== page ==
“Until 2003, this was the village shamlaat (common land) where we grew a few things, usually grapefruit. But nothing much. Look at how it has transformed,” says Darshan Singh, the village postman in his mid-50s, facing the ground where an U-14 cricket match is on.
The stadium, spread across 8 acres in Dulley village in Ludhiana district, boasts of three cricket pitches. Set up entirely from funds raised by villagers, the stadium was built in 2005 as a memorial for Jathedar Santokh Singh, the chief sewadaar of the Gurdwara Falahi Sahib, which draws pilgrims from across the state to the village.
“The jathedar had a great role in spreading the knowledge of gurbani and kirtan among several villages around ours. He had even sponsored the education of several underprivileged children. So when he died in 2005, we thought we must build a memorial. And we thought what can be a better memorial than something that inspires the youth and keeps them on the right track,” says Teja Singh Dhaliwal, a village resident and president of the Punjab Basketball Association.
Today, the stadium, which draws youngsters from 10 surrounding villages, besides some from Ludhiana, 18 km away, hosts inter-district cricket matches organised by the Ludhiana District Cricket Association (LDCA). Among those who have played here is Baltej Singh, a medium pacer who represented Punjab in the ongoing Ranji Trophy and who is a resident of Kaddo, a village near Dulley.
Other Ludhiana players — including Dipin Chitkara, now a member of Punjab’s U-23 cricket team, and Jayesh Jain, who has played over 35 first-class cricket matches, besides a number of
U-19 and seniors players of Punjab — have played several inter-district matches at this cricket ground.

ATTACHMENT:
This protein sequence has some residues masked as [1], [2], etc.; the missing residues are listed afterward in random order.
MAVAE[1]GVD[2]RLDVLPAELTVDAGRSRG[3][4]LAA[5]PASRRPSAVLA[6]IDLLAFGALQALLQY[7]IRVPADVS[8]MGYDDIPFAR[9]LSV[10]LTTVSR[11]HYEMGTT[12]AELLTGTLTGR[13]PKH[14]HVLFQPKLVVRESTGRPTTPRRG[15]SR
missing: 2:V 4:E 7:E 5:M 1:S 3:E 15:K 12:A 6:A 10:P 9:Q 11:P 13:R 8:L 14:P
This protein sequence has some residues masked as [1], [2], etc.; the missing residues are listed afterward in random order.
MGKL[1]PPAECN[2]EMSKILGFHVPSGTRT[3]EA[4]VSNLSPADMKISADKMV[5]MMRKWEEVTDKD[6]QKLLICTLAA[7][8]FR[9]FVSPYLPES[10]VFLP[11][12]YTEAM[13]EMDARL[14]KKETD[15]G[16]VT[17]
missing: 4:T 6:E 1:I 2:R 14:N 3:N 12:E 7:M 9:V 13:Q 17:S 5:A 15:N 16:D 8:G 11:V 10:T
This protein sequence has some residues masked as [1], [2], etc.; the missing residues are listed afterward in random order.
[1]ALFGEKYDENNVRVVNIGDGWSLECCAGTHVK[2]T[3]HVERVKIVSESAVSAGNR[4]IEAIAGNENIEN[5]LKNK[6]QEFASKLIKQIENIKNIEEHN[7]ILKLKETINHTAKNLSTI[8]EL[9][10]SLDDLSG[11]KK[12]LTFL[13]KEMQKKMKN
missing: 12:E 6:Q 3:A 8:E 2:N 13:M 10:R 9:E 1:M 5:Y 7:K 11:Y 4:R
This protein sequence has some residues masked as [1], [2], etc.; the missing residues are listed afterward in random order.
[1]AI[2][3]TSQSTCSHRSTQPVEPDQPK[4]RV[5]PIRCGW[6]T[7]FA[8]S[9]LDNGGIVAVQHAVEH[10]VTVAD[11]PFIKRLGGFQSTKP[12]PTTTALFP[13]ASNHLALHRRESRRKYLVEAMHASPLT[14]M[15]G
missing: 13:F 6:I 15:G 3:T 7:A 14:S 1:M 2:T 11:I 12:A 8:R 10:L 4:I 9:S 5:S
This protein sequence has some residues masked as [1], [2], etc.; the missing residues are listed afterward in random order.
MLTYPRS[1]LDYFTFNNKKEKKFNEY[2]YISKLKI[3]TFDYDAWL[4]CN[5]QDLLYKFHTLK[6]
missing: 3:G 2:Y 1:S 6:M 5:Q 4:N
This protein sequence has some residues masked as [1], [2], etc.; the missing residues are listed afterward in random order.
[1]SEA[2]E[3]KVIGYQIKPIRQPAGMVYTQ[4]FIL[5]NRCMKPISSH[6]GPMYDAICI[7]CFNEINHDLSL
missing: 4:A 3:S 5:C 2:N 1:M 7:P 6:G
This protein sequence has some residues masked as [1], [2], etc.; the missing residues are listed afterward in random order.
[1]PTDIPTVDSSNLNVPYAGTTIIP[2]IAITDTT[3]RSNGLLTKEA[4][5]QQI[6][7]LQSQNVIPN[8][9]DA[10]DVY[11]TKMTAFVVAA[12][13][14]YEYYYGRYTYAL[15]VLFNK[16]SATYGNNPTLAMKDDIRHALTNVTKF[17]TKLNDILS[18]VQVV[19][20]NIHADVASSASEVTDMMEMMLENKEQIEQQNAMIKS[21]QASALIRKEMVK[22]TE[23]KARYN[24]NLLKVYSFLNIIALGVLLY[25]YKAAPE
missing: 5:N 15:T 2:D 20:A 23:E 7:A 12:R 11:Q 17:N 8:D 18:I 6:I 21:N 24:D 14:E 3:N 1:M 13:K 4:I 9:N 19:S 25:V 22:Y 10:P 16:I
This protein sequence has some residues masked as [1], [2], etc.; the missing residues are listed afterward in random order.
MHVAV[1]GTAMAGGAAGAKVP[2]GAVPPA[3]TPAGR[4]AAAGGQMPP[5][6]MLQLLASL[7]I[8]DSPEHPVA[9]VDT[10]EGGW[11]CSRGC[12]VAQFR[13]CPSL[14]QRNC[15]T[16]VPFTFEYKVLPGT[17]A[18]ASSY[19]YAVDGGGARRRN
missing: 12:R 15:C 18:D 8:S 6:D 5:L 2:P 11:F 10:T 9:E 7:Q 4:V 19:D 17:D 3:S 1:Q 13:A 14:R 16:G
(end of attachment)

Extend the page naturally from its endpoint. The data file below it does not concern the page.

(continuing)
Aishmine Kaur, 15, who is representing Punjab in an U-19 women’s cricket tournament in Guwahati and was adjudged player of the match in the team’s first match against Himachal Pradesh, says that for two years, she would travel from Ludhiana every weekend to practise at the Dulley cricket ground. “I played with the boys every weekend. The Falahi Sahib cricket ground shaped me as a player,” she says on the phone.
Jasbir Singh Dehlon, father of off-spinner Manjot Singh Dehlon, who was part of the Punjab U-19 cricket team last year, says, “Our village is close to Dulley. This ground was a boon to Manjot since there was no such ground nearby area. Now my son (who has represented the state in school games) goes to the ground, not only to play but for fitness sessions as well.”
Harjinder Singh, chief sewadaar of the gurdwara, says, “Of the youngsters who come here to play matches, a number of them are in the Punjab state team. We plan to soon construct a hostel for teams coming from outside Ludhiana to play tournaments.”
Dhaliwal says the villagers spent around Rs 20 lakh on the stadium, including on a parking space for around 300 vehicles. “While most of the money came from amongst ourselves, a few NRIs pitched in too. Once, Akali MLA Darshan Singh Shiwalik helped with funds for the fence surrounding the stadium, but otherwise we don’t expect anything from politicians. We are self-sufficient and are happy that ground is producing good players,” he says.
Harbhajan Singh Kala, who coaches nearly 50 players at the ground (Kala coaches at his private academy in Ludhiana city, but uses the ground for weekend matches), has taken the ground on an annual lease from the village panchayat. “I pay Rs 23,000 per month to the village panchayat. Besides, I spend Rs 3,000 a month on power bills and pay Rs 12,000 a month to a caretaker who looks after the ground and pitches.”
Jasbir Singh Jassi, a panchayat member who handles the accounts, says the Rs 2.66 lakh that the panchayat gets as lease money from the stadium is ploughed back into the stadium. “When the new panchayat took over last year, we did some maintenance work on the ground. We have also paid pending water bills,” he says.
Dhaliwal adds, “The stadium is not a profit-making venture but a platform to encourage youngsters. We are also in talks with the Punjab Cricket Association to make this their rural training centre.”
Though the stadium primarily hosts cricket matches, there are occasional football and handball matches too. Youngsters who have signed up for Army recruitment rallies also use the ground for their fitness training.
Jassi says, “Many organisations come to us and ask for the ground to be given to them on a 10-year lease, but our panchayat has decided we won’t give for more than five years.”
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